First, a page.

First, I can’t understand all of the hysteria and what oftentimes seems like an undying love for a governor that heavily detracted from one of the most deserving Republican candidates in recent memory, Sen. John McCain. I mean, I can’t simply disregard the fact that until she showed up at the scene, McCain was never able to draw the thousands of individuals from all over the country as Palin so easily did. Not to mention she appears to be extremely popular with younger people, as evidenced by her near 500,000 official Palin fans on Facebook, and the cornucopia of Palin-related fan groups on similar site.


Certainly, regardless of political allegiance, nothing of this sort has existed in the Republican Party since Reagan, although I find Palin to be a far cry from the politically-savvy Reagan. I mean, sure, she has the potential in the next four years to be a more adroit and encompassing candidate, but it would be foolish to avoid the obvious reason why more than 60 percent of Americans felt she was not qualified to take office: She reduced herself to consistently regurgitating neo-conservative talking points during countless interviews after her nomination.


Now, it comes to the second part of my problem with Palin, and that is the fact that the 2012 election is too important for the GOP to have a 2008 Palin accepting her party’s nomination. To be very honest, Palin is at the near bottom of conservative candidates that I feel would best restore the GOP to its proper place as the keeper of classical conservative principles such as limited government, maximum individual freedom and opportunity. The fear is that Palin can easily be elected in a GOP primary, regardless of whether she takes the strides to develop into a more credible candidate.


And with a 2008 Palin in a 2012 national election, the repercussions the GOP could face from another disastrous loss could indefinitely hurt the Republican Party…


Obama Selection of Sen. Gregg Worries GOP
GOP leaders are warning that President Barack Obama’s likely appointment of Republican Sen. Judd Gregg to serve as secretary of commerce could finally hand Democrats what they failed to win on Election Day: a 60-vote Senate majority that would render Republicans powerless to filibuster any legislation. Read the Full Story   Here.


Life for March
American Conservative Magazine - Arlington,VA,USA
But Kenney’s own political analysis reveals that even the most committed pro-life activists are rarely single-issue voters. Asked whether Bush’s unpopular ...See all stories on this topic


In the age of Obama, the anti-abortion movement has nowhere left to go.

By Michael Brendan Dougherty


A month before his death, Fr. Richard Neuhaus said, “Whatever else it is, the pro-life movement of the last thirty-plus years is one of the most massive and sustained expressions of citizen participation in the history of the United States.” Neuhaus neglected to mention that the pro-life movement has endured for so long precisely because it has failed. On Jan. 22, the March for Life turned 36 years old. In that time, Republican presidents have appointed eight Supreme Court justices, but Roe v. Wade remains law.


The annual demonstration attracts nearly 200,000 abortion opponents to Washington, where the atmosphere on the National Mall shifts between hope and outrage, occasionally tumbling into the macabre. Ray Miller, who drove in from Annapolis, Maryland, wore a black robe and carried a plastic scythe in his right hand. In the other, plastic chains with severed doll parts painted red. From behind his Grim Reaper mask Miller explained in a nasal voice, “I found that this costume most concisely gets across the message that abortion kills babies.”


Nearby, the Sisters of Life, a community of nuns dedicated to protecting the unborn, prayed the Rosary. A choir from Liberty University rehearsed their hallelujahs. Some of the homemade signs were splattered with fake blood, others wryly announced, “Technically You’re Just a Blob of Tissue.” One group passed out buttons asking, “What the FOCA?”—a reference to the Obama-supported Freedom of Choice Act, which would overturn nearly all restrictions on abortion. Parochial schools like Christendom College canceled all classes to allow students to demonstrate.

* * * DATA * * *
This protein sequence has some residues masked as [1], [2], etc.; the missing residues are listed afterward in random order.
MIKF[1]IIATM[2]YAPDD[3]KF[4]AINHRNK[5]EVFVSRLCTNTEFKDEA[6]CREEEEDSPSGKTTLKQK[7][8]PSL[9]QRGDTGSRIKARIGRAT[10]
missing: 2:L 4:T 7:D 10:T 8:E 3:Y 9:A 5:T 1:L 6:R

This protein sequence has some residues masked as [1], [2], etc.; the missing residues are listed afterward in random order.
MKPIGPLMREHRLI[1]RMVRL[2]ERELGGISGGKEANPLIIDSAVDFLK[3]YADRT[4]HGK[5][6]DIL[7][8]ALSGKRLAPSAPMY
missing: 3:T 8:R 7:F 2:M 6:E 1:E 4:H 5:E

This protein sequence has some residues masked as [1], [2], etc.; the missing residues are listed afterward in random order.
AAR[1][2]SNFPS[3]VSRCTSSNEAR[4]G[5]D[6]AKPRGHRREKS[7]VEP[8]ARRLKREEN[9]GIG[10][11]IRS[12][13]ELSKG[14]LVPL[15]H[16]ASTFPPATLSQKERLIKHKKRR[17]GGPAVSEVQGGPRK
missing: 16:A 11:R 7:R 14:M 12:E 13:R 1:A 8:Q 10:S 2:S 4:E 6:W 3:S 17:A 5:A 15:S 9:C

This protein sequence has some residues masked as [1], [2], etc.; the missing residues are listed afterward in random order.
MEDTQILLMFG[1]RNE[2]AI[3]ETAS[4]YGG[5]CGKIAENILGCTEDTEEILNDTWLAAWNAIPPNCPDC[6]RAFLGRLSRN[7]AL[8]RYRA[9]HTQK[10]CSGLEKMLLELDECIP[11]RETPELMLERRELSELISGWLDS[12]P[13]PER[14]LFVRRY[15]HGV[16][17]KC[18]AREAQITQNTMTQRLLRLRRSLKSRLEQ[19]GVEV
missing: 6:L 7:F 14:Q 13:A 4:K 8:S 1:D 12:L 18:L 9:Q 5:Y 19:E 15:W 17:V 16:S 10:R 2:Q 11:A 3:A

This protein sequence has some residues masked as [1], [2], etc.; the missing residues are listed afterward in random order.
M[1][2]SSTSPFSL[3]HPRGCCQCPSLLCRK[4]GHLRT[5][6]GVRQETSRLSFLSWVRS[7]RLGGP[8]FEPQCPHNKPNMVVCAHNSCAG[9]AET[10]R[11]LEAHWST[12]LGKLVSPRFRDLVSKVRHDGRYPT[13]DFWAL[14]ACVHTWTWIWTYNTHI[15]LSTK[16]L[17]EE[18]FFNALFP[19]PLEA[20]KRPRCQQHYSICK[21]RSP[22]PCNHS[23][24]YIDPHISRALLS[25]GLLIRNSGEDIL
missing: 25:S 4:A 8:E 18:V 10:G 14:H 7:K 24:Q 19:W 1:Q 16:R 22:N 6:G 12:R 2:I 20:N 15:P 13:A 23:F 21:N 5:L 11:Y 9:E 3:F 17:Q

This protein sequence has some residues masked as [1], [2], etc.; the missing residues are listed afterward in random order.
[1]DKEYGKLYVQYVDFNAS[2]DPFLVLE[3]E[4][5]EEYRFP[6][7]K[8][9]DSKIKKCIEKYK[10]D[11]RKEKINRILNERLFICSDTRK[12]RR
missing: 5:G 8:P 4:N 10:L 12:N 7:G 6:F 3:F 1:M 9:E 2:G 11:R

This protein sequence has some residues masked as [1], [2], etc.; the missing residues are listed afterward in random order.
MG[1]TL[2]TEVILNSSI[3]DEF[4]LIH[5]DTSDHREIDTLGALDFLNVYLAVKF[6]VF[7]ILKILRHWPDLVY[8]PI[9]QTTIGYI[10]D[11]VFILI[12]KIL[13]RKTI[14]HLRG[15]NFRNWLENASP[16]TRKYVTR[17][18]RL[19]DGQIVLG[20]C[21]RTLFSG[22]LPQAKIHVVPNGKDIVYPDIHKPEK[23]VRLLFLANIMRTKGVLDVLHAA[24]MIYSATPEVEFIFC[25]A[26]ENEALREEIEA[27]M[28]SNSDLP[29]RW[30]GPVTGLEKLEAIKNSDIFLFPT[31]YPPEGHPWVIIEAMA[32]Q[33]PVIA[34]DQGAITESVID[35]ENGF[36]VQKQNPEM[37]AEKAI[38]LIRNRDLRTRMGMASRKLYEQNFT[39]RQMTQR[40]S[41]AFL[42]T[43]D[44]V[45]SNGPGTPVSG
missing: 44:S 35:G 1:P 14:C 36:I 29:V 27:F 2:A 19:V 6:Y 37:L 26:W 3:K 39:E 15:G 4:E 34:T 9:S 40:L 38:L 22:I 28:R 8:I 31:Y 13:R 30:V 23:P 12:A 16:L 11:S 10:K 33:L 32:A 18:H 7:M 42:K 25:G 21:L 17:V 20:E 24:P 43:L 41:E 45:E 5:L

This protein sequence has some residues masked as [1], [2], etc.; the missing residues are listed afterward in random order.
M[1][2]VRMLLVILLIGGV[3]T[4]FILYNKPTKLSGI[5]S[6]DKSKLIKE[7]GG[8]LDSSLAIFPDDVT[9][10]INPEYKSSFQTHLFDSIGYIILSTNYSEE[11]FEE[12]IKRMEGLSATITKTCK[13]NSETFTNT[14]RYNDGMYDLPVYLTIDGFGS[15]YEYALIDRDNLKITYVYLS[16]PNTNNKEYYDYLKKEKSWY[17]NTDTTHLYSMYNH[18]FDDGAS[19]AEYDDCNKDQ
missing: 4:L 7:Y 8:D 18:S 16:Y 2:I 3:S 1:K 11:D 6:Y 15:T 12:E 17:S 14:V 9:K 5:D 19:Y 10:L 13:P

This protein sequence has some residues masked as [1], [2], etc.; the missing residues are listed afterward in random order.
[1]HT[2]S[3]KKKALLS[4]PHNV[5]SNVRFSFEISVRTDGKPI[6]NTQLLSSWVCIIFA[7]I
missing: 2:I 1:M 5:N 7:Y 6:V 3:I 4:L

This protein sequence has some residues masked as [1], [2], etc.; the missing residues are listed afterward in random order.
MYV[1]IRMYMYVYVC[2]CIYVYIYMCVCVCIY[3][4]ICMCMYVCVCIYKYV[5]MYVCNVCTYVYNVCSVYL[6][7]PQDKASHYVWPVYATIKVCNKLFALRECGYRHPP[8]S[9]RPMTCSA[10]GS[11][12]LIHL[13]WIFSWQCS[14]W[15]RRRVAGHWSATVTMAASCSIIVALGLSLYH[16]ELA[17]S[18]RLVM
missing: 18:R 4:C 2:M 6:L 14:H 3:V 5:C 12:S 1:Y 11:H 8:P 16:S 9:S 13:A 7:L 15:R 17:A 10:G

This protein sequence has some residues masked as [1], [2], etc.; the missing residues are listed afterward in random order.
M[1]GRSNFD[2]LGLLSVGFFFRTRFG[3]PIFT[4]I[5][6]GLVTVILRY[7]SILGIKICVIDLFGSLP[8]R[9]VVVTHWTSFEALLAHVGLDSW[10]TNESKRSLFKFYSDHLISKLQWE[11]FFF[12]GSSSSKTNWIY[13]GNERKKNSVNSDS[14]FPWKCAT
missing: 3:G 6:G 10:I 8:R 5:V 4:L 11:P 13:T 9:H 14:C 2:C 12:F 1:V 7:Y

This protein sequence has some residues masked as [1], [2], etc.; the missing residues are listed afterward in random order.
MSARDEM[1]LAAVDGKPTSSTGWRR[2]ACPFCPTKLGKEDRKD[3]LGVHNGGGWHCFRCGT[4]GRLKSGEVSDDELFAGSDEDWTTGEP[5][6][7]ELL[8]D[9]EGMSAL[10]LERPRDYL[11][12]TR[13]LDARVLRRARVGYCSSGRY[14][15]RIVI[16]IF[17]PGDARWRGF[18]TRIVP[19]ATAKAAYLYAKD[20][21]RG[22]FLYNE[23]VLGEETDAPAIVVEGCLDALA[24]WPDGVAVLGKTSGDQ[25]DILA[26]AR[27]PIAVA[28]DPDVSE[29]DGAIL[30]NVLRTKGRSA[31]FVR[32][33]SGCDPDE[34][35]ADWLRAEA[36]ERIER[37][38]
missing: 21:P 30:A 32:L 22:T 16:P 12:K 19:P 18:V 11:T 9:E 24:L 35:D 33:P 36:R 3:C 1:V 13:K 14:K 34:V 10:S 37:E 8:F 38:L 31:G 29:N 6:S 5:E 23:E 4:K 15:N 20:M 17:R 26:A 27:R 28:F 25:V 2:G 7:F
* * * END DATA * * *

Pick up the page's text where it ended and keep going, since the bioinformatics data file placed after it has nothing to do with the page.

For the past eight years, George W. Bush has addressed the march by phone, a gesture some activists privately considered offensive but publicly greeted with applause. Under the new administration, injury has been added to insult. Marchers expected the new president to meet their protest with an executive order overturning the Mexico City policy, which prevented U.S. tax dollars from funding overseas abortions. That blow fell the following day.


Yet the speakers and marchers were surprisingly gentle on Obama. Pastors pleaded from the dais for him to reconsider his support of legal abortion. Priests and rabbis quoted Obama’s inaugural rhetoric, saying that the unborn also deserve “the God-given promise that all are equal, all are free” under our laws. Over and over, speeches asked how he could remain true to his commitment to civil rights and deprive unborn children of the right to life.


The effect of this on the conscience of the new president is unknowable. But one member of the Supreme Court has made it clear that the march will never influence his decision. In his dissenting opinion in Casey v. Planned Parenthood, which reaffirmed Roe, pro-life justice Antonin Scalia wrote:


I am as distressed as the Court is .. about the ‘political pressure’ directed to the Court: the marches, the mail, the protests aimed at inducing us to change our opinions. How upsetting it is, that so many of our citizens (good people, not lawless ones, on both sides of this abortion issue, and on various sides of other issues as well) think that we Justices should properly take into account their views, as though we were engaged not in ascertaining an objective law, but in determining some kind of social consensus. The Court would profit, I think, from giving less attention to the fact of this distressing phenomenon, and more attention to the cause of it. That cause permeates today’s opinion: a new mode of constitutional adjudication that relies not upon text and traditional practice to determine the law, but upon what the Court calls ‘reasoned judgment,’ … which turns out to be nothing but philosophical predilection and moral intuition.